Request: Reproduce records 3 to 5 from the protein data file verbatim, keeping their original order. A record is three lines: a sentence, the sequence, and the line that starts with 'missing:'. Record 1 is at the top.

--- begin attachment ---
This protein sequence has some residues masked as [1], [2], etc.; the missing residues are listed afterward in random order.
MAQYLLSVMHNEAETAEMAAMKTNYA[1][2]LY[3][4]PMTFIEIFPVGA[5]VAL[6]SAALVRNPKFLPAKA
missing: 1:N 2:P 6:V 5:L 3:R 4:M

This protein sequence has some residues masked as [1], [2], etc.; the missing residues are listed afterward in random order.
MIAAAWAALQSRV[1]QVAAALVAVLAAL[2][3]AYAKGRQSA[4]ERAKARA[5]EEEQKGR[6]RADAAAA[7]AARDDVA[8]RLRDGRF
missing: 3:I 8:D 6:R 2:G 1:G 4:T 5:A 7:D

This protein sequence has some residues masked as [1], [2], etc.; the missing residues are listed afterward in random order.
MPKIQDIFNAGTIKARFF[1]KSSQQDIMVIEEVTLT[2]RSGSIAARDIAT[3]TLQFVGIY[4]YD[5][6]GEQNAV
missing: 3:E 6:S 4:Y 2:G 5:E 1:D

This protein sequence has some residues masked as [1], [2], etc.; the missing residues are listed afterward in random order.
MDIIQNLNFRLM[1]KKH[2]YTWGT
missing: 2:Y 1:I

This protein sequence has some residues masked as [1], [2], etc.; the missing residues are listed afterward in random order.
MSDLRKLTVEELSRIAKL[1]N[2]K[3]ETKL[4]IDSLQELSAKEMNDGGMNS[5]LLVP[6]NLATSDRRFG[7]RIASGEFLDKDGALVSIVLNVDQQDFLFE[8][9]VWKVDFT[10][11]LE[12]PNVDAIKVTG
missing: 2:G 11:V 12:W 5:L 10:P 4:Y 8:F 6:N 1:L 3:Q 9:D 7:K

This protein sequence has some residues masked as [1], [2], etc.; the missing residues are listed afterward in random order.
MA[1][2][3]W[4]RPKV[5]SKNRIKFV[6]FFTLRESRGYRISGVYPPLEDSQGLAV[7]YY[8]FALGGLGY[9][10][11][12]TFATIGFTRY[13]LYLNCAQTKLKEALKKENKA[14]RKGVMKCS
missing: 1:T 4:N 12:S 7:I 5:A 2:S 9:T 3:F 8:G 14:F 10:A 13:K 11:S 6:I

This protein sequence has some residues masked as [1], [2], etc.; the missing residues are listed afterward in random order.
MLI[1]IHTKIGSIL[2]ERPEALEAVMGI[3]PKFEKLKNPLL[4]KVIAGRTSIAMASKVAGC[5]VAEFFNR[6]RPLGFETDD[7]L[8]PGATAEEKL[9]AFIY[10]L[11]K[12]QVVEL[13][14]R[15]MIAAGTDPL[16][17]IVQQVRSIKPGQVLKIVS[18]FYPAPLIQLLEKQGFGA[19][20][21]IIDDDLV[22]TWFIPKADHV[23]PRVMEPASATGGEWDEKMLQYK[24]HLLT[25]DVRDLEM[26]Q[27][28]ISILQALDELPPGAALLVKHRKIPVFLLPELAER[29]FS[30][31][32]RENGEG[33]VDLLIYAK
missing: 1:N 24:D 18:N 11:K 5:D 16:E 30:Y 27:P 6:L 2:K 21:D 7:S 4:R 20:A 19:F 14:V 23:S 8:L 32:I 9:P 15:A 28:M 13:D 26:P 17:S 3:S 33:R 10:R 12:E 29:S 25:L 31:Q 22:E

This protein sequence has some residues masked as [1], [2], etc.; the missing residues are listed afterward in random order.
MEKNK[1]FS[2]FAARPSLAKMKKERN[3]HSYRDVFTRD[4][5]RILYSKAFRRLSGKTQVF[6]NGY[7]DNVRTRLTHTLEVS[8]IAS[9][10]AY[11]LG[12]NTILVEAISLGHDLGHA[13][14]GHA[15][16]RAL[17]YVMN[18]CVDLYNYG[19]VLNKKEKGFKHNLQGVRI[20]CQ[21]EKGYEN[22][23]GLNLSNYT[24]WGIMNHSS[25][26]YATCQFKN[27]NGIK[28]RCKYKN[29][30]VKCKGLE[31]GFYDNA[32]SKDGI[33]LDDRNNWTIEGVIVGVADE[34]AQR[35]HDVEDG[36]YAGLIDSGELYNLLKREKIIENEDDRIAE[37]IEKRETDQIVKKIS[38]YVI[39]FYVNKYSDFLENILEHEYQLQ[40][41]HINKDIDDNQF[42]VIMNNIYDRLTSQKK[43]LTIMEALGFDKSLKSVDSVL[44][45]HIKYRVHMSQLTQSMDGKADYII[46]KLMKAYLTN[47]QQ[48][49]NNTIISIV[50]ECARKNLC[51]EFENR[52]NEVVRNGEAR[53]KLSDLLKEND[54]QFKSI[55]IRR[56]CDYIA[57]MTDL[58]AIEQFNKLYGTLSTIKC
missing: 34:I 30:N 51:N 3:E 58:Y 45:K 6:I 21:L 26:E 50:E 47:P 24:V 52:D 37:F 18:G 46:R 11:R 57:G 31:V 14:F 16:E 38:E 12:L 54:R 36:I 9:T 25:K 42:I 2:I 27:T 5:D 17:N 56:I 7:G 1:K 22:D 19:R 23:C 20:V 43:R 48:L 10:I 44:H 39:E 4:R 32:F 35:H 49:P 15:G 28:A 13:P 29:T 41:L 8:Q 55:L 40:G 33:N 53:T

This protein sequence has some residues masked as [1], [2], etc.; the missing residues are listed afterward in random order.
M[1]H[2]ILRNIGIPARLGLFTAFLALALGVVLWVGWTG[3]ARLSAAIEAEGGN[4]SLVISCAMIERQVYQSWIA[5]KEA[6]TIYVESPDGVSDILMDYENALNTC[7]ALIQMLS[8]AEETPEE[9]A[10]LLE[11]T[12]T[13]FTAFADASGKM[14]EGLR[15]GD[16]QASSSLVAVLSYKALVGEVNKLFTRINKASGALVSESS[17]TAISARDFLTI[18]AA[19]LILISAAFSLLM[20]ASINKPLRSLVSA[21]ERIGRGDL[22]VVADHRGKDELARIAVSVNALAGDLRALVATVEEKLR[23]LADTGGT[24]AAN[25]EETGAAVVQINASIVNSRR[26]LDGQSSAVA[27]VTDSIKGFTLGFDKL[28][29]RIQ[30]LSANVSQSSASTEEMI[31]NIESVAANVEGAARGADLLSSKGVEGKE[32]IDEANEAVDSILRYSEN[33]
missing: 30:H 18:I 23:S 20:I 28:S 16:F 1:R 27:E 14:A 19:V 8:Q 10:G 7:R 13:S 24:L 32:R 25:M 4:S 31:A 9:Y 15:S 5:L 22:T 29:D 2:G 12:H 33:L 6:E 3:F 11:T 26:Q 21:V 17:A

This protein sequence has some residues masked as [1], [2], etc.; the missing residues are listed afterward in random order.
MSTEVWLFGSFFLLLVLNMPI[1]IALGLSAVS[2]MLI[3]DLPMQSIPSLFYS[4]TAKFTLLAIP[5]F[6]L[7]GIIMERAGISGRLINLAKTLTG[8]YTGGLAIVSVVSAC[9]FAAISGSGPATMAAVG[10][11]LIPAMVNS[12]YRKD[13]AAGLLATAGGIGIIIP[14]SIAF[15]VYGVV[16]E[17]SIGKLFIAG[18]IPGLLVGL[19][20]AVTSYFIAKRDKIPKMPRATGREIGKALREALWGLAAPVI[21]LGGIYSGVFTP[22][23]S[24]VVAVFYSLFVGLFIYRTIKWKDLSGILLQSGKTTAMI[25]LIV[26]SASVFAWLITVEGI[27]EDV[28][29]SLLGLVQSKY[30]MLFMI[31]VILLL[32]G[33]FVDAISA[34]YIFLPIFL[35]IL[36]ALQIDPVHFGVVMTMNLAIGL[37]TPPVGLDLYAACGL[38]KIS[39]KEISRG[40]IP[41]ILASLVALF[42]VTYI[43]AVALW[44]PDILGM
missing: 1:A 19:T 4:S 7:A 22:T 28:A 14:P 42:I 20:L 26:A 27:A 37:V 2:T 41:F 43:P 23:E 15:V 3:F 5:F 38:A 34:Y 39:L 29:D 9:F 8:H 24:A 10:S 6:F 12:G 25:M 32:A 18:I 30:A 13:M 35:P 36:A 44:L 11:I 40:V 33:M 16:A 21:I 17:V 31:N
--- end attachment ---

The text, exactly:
This protein sequence has some residues masked as [1], [2], etc.; the missing residues are listed afterward in random order.
MPKIQDIFNAGTIKARFF[1]KSSQQDIMVIEEVTLT[2]RSGSIAARDIAT[3]TLQFVGIY[4]YD[5][6]GEQNAV
missing: 3:E 6:S 4:Y 2:G 5:E 1:D

This protein sequence has some residues masked as [1], [2], etc.; the missing residues are listed afterward in random order.
MDIIQNLNFRLM[1]KKH[2]YTWGT
missing: 2:Y 1:I

This protein sequence has some residues masked as [1], [2], etc.; the missing residues are listed afterward in random order.
MSDLRKLTVEELSRIAKL[1]N[2]K[3]ETKL[4]IDSLQELSAKEMNDGGMNS[5]LLVP[6]NLATSDRRFG[7]RIASGEFLDKDGALVSIVLNVDQQDFLFE[8][9]VWKVDFT[10][11]LE[12]PNVDAIKVTG
missing: 2:G 11:V 12:W 5:L 10:P 4:Y 8:F 6:N 1:L 3:Q 9:D 7:K